but finds it more convenient to have a weak Palestinian
leader. It is difficult to believe that Sharon does
not know that the cease-fire with Hamas and integrating
that organization into the political process is
considered one of Abu Mazen's most important
achievements. Strange. A politician who is afraid to
evacuate dozens of outposts inhabited by lawbreakers
and needs the opposition's help to survive is
considered a strong leader. A politician ready to sign
a peace agreement between two states is considered a
weak leader. The important thing is that there's no
partner."

III. "Coordinate the Evacuation"

Ha'aretz editorialized (April 17): "U.S. Secretary of
State Condoleezza Rice announced last week the
appointment of James Wolfensohn as the special envoy
for Gaza disengagement. Wolfensohn, an investment
banker, will end a decade as head of the World Bank in
about six weeks. He is to stay at his new post until
the end of the year and has been given a two-fold task:
to coordinate the civilian aspects of the handover of
Gaza and the northern West Bank from Israel to the
Palestinian Authority, and to jump-start the
Palestinian economy after the evacuation. Wolfensohn's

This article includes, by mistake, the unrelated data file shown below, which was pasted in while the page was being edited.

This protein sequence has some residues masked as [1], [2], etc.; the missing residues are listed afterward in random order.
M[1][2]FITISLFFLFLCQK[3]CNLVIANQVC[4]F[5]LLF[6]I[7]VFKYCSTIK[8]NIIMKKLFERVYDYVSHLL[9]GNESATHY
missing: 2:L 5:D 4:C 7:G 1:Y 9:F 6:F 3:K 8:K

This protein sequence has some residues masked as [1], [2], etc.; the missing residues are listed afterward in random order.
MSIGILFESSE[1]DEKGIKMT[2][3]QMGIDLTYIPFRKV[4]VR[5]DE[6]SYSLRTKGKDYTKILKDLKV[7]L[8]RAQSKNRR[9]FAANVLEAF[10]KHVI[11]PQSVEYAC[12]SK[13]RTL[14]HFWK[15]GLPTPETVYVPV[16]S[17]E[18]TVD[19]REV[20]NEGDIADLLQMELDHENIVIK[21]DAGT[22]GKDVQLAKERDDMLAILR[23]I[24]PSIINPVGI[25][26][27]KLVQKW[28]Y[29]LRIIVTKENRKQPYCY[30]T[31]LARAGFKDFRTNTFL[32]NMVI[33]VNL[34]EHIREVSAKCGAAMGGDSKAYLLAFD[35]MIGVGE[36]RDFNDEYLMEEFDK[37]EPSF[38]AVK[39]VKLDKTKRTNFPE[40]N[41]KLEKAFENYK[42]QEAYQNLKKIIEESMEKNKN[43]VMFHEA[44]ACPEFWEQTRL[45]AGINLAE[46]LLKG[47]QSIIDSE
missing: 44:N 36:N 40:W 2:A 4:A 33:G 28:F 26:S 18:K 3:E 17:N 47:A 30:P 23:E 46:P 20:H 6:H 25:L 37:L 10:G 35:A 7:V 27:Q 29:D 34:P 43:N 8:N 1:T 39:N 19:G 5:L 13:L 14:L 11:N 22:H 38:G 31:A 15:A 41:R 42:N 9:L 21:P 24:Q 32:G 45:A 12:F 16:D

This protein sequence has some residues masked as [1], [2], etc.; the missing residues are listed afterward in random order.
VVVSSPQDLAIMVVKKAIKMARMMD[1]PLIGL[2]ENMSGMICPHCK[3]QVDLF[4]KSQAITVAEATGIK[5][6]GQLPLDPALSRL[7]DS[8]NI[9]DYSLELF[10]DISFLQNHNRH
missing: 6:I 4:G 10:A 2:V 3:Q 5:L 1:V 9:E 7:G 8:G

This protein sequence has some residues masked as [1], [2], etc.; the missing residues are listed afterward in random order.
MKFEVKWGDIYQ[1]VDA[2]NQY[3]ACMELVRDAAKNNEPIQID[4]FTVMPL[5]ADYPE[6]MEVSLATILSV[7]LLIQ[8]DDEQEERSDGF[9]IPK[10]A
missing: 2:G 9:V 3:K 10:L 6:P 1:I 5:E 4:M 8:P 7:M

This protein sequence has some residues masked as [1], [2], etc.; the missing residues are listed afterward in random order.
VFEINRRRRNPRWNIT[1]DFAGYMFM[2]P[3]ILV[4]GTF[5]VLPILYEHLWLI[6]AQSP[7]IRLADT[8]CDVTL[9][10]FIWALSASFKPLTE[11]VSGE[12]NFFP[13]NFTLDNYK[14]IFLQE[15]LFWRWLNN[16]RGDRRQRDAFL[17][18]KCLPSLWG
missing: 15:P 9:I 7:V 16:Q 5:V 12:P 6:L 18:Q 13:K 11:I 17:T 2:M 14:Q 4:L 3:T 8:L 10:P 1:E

appointment expropriates the evacuation from the sole
province of Prime Minister Ariel Sharon, where it was
purported to be a unilateral issue, and transforms it
into a multilateral one, overseen by the international
community. Wolfensohn, an American citizen, is first
and foremost the representative of President George W.
Bush and Rice. But the three other members of the
Quartet -- the UN, the EU, and Russia -- were also
party to it. Thus, Wolfensohn's activity is linked to
the road map, as is the disengagement itself. It allows
those who sent him to determine which of the parties --
the Israelis or the Palestinians -- has met its
obligations, according to this plan, after evacuation.
Wolfensohn has also been authorized to strengthen the
ties between the two sides, to make it difficult for
them to refuse to fulfill those obligations. From now
on, the Bush administration and its partners have two
tools at their disposal to improve the odds of the
evacuation's success. On the security side, General
William Ward is urging the chairman of the PA to
streamline the clumsy and debilitated security forces
that are supposed to answer to him. On the civilian
side, Wolfensohn will try to serve as a shock absorber,
so that the transfer of Gaza leaves the PA with an
asset instead of a burden."

IV. "What Bush Doesn't Understand"

Ron Breiman, chair of the right-wing organization
Professors For a Strong Israel, wrote in Ha'aretz
(April 18): "If Bush were to understand that building a
vision on the shaky foundation of expelling Jews and
encouraging terror does not agree with his positive
desire for democratizing the world and overcoming
terror, he himself would turn to different channels.
He wouldn't waste his time on unifying Abu Mazen's
security services, which are nothing more than
terrorists in uniform, but would demand their total